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Employee’s Lawsuit Based On A Non-Obvious Mental Disability Dismissed

Lawsuit Dismissed

Under the provisions of the Americans with Disabilities Act, an employee who wishes to seek an accommodation of the restrictions imposed by their disability must bring their disability to the attention of the employer, if it is non-obvious. The Eighth Circuit Court of Appeals, in Walz v. Ameriprise Financial, Inc., upheld the dismissal of a lawsuit because the plaintiff had not informed her employer of either her disability or that an accommodation was necessary to perform the essential functions of her job.

The plaintiff’s job required people, teamwork, communication and time management skills. It also required that she be “good at relationships.” However, she suffered from bipolar affective disorder, which apparently caused her to interrupt meetings, disturb co-workers and disrespect her supervisor. After several incidents, her supervisor issued a formal behavioral warning. The plaintiff then applied for FMLA leave, which was granted by the company’s third-party administrator. Upon her return to work, plaintiff gave her supervisor a note from a doctor at a mental health service which cleared her to return to work for 40 hours a week and stated that she had been stabilized on her medication. However, her erratic and disruptive behavior returned. She was terminated because of her repeated misconduct.

Plaintiff did not ever inform her employer of the nature of her disorder. Nor did she request any accommodation.

To establish her claim of disability discrimination, the Court noted that she must establish that she was a “qualified disabled person” within the meaning of the ADA. The first prong of the test to determine whether she was qualified is whether she possessed the requisite skills, education, certification and experience. She did. The second part of the test was whether the plaintiff could, despite her impairments, perform the essential functions of the job either with or without reasonable accommodation. Upon a review of the record, the Court concluded that plaintiff could not make a sufficient showing that she was able to perform the essential functions of the position without an accommodation.

However, it noted that she also may be qualified under the ADA if a reasonable accommodation would have allowed her to perform the essential functions of her position. However, plaintiff had failed to inform her employer of her disability or even request an accommodation. Thus, it was concluded that the employer had no duty to accommodate her. The plaintiff then argued that the note from a doctor with the mental health service which contained a reference to medication stabilizing her condition was sufficient to put the employer on notice of plaintiff’s disorder. While her supervisor did acknowledge that he “guessed” that plaintiff had been treated for a mental health issue, those facts, even if they established the plaintiff suffered from bipolar disorder, did not specifically identify any resulting limitations. Because plaintiff failed to disclose her non-obvious disability and related limitations, she did not sufficiently establish that she could perform the essential functions of her job with reasonable accommodation.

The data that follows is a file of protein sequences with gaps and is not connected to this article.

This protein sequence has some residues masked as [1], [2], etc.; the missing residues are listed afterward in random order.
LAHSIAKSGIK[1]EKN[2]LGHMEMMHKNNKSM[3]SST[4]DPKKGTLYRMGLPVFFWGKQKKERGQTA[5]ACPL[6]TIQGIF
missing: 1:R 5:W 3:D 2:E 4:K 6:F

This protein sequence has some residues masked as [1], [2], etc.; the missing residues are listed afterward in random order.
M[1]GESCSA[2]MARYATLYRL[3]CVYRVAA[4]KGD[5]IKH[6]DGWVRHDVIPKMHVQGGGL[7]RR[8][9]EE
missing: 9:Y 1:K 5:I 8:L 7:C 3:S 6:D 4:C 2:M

The takeaway from the Walz decision is that while there may be certain behaviors and conditions which would put an employer on notice of the existence of an employee’s disability, where the disability is a psychological one, an employee’s erratic behavior, by itself, may not impose a duty upon the employer to consider accommodation. Other decisions involving the ADA have concluded that an employer need not be a “mind reader” and, without appropriate notification by an employee, it need not leap to the conclusion that the employee needs an accommodation and then pursue the interactive process to determination whether an accommodation was available.

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